Res Ipsa Loquitor - The New Non-Profit Revitalization Act of 2013 By: Diana PowellESQ.

“It is not only what we do, but also what we do not do, for which we are accountable.”
—Moliere

The New York Non-Profit Revitalization Act of 2013 was signed into law by New York State Governor Andrew Cuomo last December and will take effect on July 1, 2014. This Act resulted from the culmination of efforts put forth by New York State Attorney General Eric Schneiderman and the Leadership Committee for Nonprofit Revitalization. The Leadership Committee was convened in 2011 by AG Schneiderman and consisted of members made up of experts, who worked together on the legislation to produce the first significant changes since 1969.

Investopedia defines a nonprofit organization as “a business entity that is granted tax-exempt status by the Internal Revenue Service. Donations to a nonprofit organization are often tax deductible to the individuals and businesses making the contributions. Nonprofit organizations must disclose a great deal of financial and operating information to the public, so that donors can ensure their contributions are used effectively.” The individual state’s laws within which they reside govern nonprofit organizations. Therefore, each state passes its own legislation with regard to nonprofit organizations.

The Act contains significant updates to the existing New York State laws, which govern nonprofit organizations within the state, “requiring that nonprofits enhance their oversight efforts and tighten governance measures.” (Root, Cooney, Pelletier)

According to experts, one of the major purposes of the Act is to revitalize the not-for-profit industry within New York State. (Carter, Fortgang) It does this by simplifying, modernizing and more clearly and succinctly defining internal procedures with regard to nonprofit organizations. (Carter, Fortgang) The end goal is to make nonprofit organizations existing within New York State more accountable and their procedures ultimately more transparent.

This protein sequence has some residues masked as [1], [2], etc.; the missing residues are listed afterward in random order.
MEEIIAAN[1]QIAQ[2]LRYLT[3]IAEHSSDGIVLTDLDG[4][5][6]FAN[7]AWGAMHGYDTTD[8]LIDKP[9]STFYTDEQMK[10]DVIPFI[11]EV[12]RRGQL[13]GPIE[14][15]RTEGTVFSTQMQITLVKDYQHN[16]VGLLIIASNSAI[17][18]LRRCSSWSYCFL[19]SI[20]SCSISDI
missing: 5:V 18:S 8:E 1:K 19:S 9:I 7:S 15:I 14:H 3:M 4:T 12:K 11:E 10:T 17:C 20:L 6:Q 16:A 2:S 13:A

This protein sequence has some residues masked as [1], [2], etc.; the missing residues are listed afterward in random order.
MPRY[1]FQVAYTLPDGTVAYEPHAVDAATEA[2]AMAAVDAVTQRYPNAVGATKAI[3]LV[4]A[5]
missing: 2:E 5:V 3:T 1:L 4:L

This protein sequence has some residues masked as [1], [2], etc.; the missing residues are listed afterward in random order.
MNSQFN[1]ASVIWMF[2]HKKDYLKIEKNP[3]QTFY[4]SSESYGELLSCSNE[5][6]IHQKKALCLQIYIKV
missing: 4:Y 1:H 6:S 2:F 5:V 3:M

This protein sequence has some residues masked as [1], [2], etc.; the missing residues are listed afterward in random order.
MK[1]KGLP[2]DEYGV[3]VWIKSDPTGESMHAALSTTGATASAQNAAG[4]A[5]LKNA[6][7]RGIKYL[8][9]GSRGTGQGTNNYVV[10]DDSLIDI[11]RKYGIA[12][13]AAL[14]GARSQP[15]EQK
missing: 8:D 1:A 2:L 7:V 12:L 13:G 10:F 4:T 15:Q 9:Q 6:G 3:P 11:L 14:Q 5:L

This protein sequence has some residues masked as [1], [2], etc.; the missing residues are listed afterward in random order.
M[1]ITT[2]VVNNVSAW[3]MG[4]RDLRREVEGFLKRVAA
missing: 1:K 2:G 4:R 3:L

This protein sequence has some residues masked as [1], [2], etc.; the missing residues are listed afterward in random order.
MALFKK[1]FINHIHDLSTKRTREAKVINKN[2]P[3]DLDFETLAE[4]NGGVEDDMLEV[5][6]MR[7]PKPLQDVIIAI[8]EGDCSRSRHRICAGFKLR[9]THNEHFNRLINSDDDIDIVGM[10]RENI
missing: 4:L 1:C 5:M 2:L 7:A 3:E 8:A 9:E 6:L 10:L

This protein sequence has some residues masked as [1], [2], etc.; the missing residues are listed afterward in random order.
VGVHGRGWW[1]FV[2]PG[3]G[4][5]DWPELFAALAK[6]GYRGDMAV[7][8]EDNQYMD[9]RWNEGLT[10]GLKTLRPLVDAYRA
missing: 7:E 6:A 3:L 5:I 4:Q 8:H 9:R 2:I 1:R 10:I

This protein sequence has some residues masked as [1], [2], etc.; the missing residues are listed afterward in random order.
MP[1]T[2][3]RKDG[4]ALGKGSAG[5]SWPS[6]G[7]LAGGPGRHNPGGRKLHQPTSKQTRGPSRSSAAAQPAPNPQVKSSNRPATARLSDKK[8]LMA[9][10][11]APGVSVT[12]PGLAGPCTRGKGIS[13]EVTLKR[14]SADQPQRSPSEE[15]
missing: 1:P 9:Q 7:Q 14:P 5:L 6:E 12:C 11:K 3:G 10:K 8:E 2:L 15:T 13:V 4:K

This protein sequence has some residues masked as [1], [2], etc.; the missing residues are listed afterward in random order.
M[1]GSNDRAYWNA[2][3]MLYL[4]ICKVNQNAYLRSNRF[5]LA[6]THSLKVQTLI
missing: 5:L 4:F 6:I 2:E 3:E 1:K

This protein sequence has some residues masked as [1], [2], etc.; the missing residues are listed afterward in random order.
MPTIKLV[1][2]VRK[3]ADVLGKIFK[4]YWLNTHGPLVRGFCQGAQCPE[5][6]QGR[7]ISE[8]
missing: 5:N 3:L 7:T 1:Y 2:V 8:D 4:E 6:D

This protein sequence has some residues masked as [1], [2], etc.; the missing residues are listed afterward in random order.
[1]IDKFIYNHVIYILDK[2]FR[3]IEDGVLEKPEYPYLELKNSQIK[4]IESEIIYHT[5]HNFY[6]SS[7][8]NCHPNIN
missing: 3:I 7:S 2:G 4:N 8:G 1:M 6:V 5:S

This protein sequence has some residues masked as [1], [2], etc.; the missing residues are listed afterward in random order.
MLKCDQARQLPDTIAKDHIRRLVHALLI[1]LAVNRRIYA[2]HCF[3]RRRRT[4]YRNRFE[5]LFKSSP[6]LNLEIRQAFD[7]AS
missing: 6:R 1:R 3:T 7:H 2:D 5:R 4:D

Some of the highlights of the Act include:
• The Act will require every nonprofit to adopt a conflict of interest policy.
• The Act will require nonprofits with 20 or more employees and more than $1 million in annual revenues to adopt a whistleblower policy.
• The Act will raise the gross revenue thresholds that trigger both an independent CPA audit and an independent CPA’s review of a nonprofit’s financial statements.
• While significant corporate events (such as exchanges, mergers and changes of purpose) currently require court approval followed by attorney general review, under the Act these events will require only attorney general review.
• Depending on the number of directors in the nonprofit, the Act may change the vote required to approve certain real estate transactions from a two-thirds vote to a majority vote.
• The Act will expand the disclosure requirement in related-party transactions to include “key employees” in addition to officers and directors. In addition, the Act will require the board to consider alternatives to any related-party transaction.
• The Act will prohibit employees from serving as chair of the board of directors (or in any officer position with similar authority, regardless of title). This provision will not take effect until July 1, 2015.
• The Act will allow board members to meet board procedures via electronic means such as facsimile or e-mail, and for board members to attend meetings via videoconference or Skype.
• The Act will prohibit an employee from being present during the discussion and decision-making process concerning his or her own compensation. (Pollak)

Another goal of the legislation is to help Board members of nonprofit organizations to act more responsibly and more efficiently while furthering the principles of their organizations. Careful consideration and implementation of the provisions of the Act need to be made by nonprofit organizations, in order to be compliant by the effective date of July 1, 2014

"According to experts, one of the major purposes of the Act is to revitalize the not-for-profit industry within New York State. It does this by simplifying, modernizing and more clearly and succinctly defining internal procedures with regard to nonprofit organizations.”

Diana K. Powell

Diana K. Powell, Esq. joined Westminster Consulting in September 2012 as Senior Legal Advisor. Previously she was a sole practitioner who advised educational organizations, government bodies and private corporations. Diana was responsible for negotiating agreements for high-tech software corporations...

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